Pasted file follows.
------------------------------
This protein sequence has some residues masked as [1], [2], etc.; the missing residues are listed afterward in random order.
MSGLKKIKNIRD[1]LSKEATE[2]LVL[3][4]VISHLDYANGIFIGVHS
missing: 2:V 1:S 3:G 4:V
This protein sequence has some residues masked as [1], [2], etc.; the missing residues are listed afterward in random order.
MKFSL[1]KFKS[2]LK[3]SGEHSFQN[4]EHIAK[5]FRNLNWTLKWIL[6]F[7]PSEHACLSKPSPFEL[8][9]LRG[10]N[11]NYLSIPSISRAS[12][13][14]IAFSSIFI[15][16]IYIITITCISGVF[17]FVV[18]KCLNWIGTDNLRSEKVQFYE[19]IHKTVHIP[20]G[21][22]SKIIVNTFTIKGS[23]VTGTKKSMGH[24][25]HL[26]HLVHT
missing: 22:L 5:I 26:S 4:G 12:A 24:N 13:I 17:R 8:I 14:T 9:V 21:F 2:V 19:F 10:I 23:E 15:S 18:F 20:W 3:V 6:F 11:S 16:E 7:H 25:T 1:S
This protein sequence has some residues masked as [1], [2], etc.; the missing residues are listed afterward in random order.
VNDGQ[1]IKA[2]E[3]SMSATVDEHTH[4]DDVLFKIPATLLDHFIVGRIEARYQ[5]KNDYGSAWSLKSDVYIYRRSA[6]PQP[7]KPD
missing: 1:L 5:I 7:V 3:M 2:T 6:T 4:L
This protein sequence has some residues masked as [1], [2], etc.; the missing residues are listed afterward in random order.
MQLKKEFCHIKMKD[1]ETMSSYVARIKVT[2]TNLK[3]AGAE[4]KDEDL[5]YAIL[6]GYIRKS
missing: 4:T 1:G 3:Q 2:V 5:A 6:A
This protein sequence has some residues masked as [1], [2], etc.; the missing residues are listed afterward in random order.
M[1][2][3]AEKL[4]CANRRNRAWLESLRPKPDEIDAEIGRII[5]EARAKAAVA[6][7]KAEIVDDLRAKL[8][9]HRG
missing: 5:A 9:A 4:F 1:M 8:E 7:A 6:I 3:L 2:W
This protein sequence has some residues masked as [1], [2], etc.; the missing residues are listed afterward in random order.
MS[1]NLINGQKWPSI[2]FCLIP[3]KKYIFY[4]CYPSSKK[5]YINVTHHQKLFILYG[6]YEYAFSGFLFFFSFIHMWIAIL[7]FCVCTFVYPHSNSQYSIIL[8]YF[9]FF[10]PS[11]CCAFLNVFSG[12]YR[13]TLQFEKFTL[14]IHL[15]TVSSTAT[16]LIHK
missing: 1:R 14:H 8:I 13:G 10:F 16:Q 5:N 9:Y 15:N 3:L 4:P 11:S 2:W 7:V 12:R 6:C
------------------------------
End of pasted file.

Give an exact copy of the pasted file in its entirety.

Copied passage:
This protein sequence has some residues masked as [1], [2], etc.; the missing residues are listed afterward in random order.
MSGLKKIKNIRD[1]LSKEATE[2]LVL[3][4]VISHLDYANGIFIGVHS
missing: 2:V 1:S 3:G 4:V
This protein sequence has some residues masked as [1], [2], etc.; the missing residues are listed afterward in random order.
MKFSL[1]KFKS[2]LK[3]SGEHSFQN[4]EHIAK[5]FRNLNWTLKWIL[6]F[7]PSEHACLSKPSPFEL[8][9]LRG[10]N[11]NYLSIPSISRAS[12][13][14]IAFSSIFI[15][16]IYIITITCISGVF[17]FVV[18]KCLNWIGTDNLRSEKVQFYE[19]IHKTVHIP[20]G[21][22]SKIIVNTFTIKGS[23]VTGTKKSMGH[24][25]HL[26]HLVHT
missing: 22:L 5:I 26:S 4:G 12:A 24:N 13:I 17:R 8:I 14:T 9:V 21:F 2:V 19:F 10:I 23:E 15:S 18:F 20:W 3:V 6:F 11:S 16:E 7:H 25:T 1:S
This protein sequence has some residues masked as [1], [2], etc.; the missing residues are listed afterward in random order.
VNDGQ[1]IKA[2]E[3]SMSATVDEHTH[4]DDVLFKIPATLLDHFIVGRIEARYQ[5]KNDYGSAWSLKSDVYIYRRSA[6]PQP[7]KPD
missing: 1:L 5:I 7:V 3:M 2:T 6:T 4:L
This protein sequence has some residues masked as [1], [2], etc.; the missing residues are listed afterward in random order.
MQLKKEFCHIKMKD[1]ETMSSYVARIKVT[2]TNLK[3]AGAE[4]KDEDL[5]YAIL[6]GYIRKS
missing: 4:T 1:G 3:Q 2:V 5:A 6:A
This protein sequence has some residues masked as [1], [2], etc.; the missing residues are listed afterward in random order.
M[1][2][3]AEKL[4]CANRRNRAWLESLRPKPDEIDAEIGRII[5]EARAKAAVA[6][7]KAEIVDDLRAKL[8][9]HRG
missing: 5:A 9:A 4:F 1:M 8:E 7:A 6:I 3:L 2:W
This protein sequence has some residues masked as [1], [2], etc.; the missing residues are listed afterward in random order.
MS[1]NLINGQKWPSI[2]FCLIP[3]KKYIFY[4]CYPSSKK[5]YINVTHHQKLFILYG[6]YEYAFSGFLFFFSFIHMWIAIL[7]FCVCTFVYPHSNSQYSIIL[8]YF[9]FF[10]PS[11]CCAFLNVFSG[12]YR[13]TLQFEKFTL[14]IHL[15]TVSSTAT[16]LIHK
missing: 1:R 14:H 8:I 13:G 10:F 16:Q 5:N 9:Y 15:N 3:L 4:P 11:S 2:W 7:V 12:R 6:C